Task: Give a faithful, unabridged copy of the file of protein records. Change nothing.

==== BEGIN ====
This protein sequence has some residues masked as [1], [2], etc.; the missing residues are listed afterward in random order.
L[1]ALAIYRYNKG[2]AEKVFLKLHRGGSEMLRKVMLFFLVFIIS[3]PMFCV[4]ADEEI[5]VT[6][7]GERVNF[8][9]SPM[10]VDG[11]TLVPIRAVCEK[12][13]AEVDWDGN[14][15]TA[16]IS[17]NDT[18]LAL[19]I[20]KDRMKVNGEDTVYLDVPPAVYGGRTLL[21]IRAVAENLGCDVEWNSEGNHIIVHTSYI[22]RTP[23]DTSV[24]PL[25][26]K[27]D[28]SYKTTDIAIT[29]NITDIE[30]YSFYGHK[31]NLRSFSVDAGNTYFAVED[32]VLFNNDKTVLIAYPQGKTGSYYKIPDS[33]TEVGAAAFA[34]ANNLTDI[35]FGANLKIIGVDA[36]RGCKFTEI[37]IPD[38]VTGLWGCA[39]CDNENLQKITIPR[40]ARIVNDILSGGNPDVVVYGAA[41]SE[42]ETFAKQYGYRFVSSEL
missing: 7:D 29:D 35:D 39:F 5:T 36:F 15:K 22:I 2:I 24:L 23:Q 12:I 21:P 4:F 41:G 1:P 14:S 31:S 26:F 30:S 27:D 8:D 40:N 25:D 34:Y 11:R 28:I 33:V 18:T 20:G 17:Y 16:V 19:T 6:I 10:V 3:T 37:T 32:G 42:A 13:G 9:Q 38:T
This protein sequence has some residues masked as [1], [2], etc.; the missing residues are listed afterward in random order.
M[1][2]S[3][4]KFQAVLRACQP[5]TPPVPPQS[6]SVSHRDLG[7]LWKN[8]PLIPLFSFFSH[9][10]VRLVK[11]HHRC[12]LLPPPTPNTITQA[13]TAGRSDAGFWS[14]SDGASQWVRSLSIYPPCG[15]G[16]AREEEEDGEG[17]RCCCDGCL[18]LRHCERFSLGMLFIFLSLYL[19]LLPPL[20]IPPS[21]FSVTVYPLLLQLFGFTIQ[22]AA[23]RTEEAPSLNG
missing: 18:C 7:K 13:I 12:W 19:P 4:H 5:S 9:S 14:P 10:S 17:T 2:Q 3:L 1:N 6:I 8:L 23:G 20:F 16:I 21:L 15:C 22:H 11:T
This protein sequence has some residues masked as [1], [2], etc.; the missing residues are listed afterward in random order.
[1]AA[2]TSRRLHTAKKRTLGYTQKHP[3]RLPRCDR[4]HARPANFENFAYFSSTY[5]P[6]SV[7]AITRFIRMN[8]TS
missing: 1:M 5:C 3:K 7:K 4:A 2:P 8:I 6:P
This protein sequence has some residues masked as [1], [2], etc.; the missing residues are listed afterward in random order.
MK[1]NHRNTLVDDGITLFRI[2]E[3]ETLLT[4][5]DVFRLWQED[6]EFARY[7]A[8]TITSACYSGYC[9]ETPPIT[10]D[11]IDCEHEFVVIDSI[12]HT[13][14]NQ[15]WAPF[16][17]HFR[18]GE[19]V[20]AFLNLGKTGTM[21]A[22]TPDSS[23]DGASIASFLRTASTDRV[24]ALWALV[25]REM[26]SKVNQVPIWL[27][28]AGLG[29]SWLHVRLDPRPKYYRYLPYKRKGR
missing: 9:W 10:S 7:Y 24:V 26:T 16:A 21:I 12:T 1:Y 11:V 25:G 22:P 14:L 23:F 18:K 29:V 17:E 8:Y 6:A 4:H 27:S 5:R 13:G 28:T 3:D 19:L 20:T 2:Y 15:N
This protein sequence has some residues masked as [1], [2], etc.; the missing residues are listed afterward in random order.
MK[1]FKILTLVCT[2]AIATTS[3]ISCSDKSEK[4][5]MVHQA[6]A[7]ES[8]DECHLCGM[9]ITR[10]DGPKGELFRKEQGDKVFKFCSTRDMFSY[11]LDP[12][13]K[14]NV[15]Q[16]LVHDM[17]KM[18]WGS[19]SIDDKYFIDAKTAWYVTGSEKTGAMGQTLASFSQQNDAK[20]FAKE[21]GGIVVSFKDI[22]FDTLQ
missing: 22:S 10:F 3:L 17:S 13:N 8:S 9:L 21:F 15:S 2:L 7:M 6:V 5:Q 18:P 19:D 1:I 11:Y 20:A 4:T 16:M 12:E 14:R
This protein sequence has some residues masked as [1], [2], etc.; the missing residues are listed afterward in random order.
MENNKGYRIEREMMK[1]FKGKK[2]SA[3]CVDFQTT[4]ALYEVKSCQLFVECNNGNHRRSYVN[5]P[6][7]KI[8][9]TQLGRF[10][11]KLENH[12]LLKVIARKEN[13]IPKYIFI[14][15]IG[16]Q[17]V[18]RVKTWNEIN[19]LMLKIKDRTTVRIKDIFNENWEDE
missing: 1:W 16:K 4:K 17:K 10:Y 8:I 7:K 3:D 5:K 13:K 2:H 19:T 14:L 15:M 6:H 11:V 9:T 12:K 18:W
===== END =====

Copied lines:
This protein sequence has some residues masked as [1], [2], etc.; the missing residues are listed afterward in random order.
L[1]ALAIYRYNKG[2]AEKVFLKLHRGGSEMLRKVMLFFLVFIIS[3]PMFCV[4]ADEEI[5]VT[6][7]GERVNF[8][9]SPM[10]VDG[11]TLVPIRAVCEK[12][13]AEVDWDGN[14][15]TA[16]IS[17]NDT[18]LAL[19]I[20]KDRMKVNGEDTVYLDVPPAVYGGRTLL[21]IRAVAENLGCDVEWNSEGNHIIVHTSYI[22]RTP[23]DTSV[24]PL[25][26]K[27]D[28]SYKTTDIAIT[29]NITDIE[30]YSFYGHK[31]NLRSFSVDAGNTYFAVED[32]VLFNNDKTVLIAYPQGKTGSYYKIPDS[33]TEVGAAAFA[34]ANNLTDI[35]FGANLKIIGVDA[36]RGCKFTEI[37]IPD[38]VTGLWGCA[39]CDNENLQKITIPR[40]ARIVNDILSGGNPDVVVYGAA[41]SE[42]ETFAKQYGYRFVSSEL
missing: 7:D 29:D 35:D 39:F 5:T 36:F 15:K 22:I 2:I 24:L 23:Q 12:I 21:P 4:F 41:G 1:P 14:S 31:S 26:F 30:S 27:D 8:D 40:N 25:D 34:Y 11:R 28:I 33:V 18:T 20:G 17:Y 16:V 19:T 6:I 10:V 3:T 37:T 32:G 42:A 13:G 9:Q 38:T
This protein sequence has some residues masked as [1], [2], etc.; the missing residues are listed afterward in random order.
M[1][2]S[3][4]KFQAVLRACQP[5]TPPVPPQS[6]SVSHRDLG[7]LWKN[8]PLIPLFSFFSH[9][10]VRLVK[11]HHRC[12]LLPPPTPNTITQA[13]TAGRSDAGFWS[14]SDGASQWVRSLSIYPPCG[15]G[16]AREEEEDGEG[17]RCCCDGCL[18]LRHCERFSLGMLFIFLSLYL[19]LLPPL[20]IPPS[21]FSVTVYPLLLQLFGFTIQ[22]AA[23]RTEEAPSLNG
missing: 18:C 7:K 13:I 12:W 19:P 4:H 5:S 9:S 14:P 10:S 17:T 2:Q 3:L 1:N 6:I 8:L 23:G 20:F 16:I 21:L 15:C 22:H 11:T
This protein sequence has some residues masked as [1], [2], etc.; the missing residues are listed afterward in random order.
[1]AA[2]TSRRLHTAKKRTLGYTQKHP[3]RLPRCDR[4]HARPANFENFAYFSSTY[5]P[6]SV[7]AITRFIRMN[8]TS
missing: 1:M 5:C 3:K 7:K 4:A 2:P 8:I 6:P
This protein sequence has some residues masked as [1], [2], etc.; the missing residues are listed afterward in random order.
MK[1]NHRNTLVDDGITLFRI[2]E[3]ETLLT[4][5]DVFRLWQED[6]EFARY[7]A[8]TITSACYSGYC[9]ETPPIT[10]D[11]IDCEHEFVVIDSI[12]HT[13][14]NQ[15]WAPF[16][17]HFR[18]GE[19]V[20]AFLNLGKTGTM[21]A[22]TPDSS[23]DGASIASFLRTASTDRV[24]ALWALV[25]REM[26]SKVNQVPIWL[27][28]AGLG[29]SWLHVRLDPRPKYYRYLPYKRKGR
missing: 9:W 10:S 7:Y 24:V 26:T 16:A 21:I 12:T 1:Y 11:V 25:G 22:P 14:L 23:F 18:K 29:V 17:E 8:Y 6:A 4:H 27:S 5:R 13:G 28:T 3:D 19:L 20:T 2:Y 15:N
This protein sequence has some residues masked as [1], [2], etc.; the missing residues are listed afterward in random order.
MK[1]FKILTLVCT[2]AIATTS[3]ISCSDKSEK[4][5]MVHQA[6]A[7]ES[8]DECHLCGM[9]ITR[10]DGPKGELFRKEQGDKVFKFCSTRDMFSY[11]LDP[12][13]K[14]NV[15]Q[16]LVHDM[17]KM[18]WGS[19]SIDDKYFIDAKTAWYVTGSEKTGAMGQTLASFSQQNDAK[20]FAKE[21]GGIVVSFKDI[22]FDTLQ
missing: 22:S 10:F 3:L 17:S 13:N 8:S 9:L 21:F 15:S 2:L 7:M 6:V 5:Q 18:P 19:D 1:I 11:Y 20:A 4:T 16:M 12:E 14:R
This protein sequence has some residues masked as [1], [2], etc.; the missing residues are listed afterward in random order.
MENNKGYRIEREMMK[1]FKGKK[2]SA[3]CVDFQTT[4]ALYEVKSCQLFVECNNGNHRRSYVN[5]P[6][7]KI[8][9]TQLGRF[10][11]KLENH[12]LLKVIARKEN[13]IPKYIFI[14][15]IG[16]Q[17]V[18]RVKTWNEIN[19]LMLKIKDRTTVRIKDIFNENWEDE
missing: 1:W 16:K 4:K 17:K 10:Y 8:I 7:K 3:D 5:K 13:K 2:H 19:T 14:L 15:M 6:H 11:V 9:T 12:K 18:W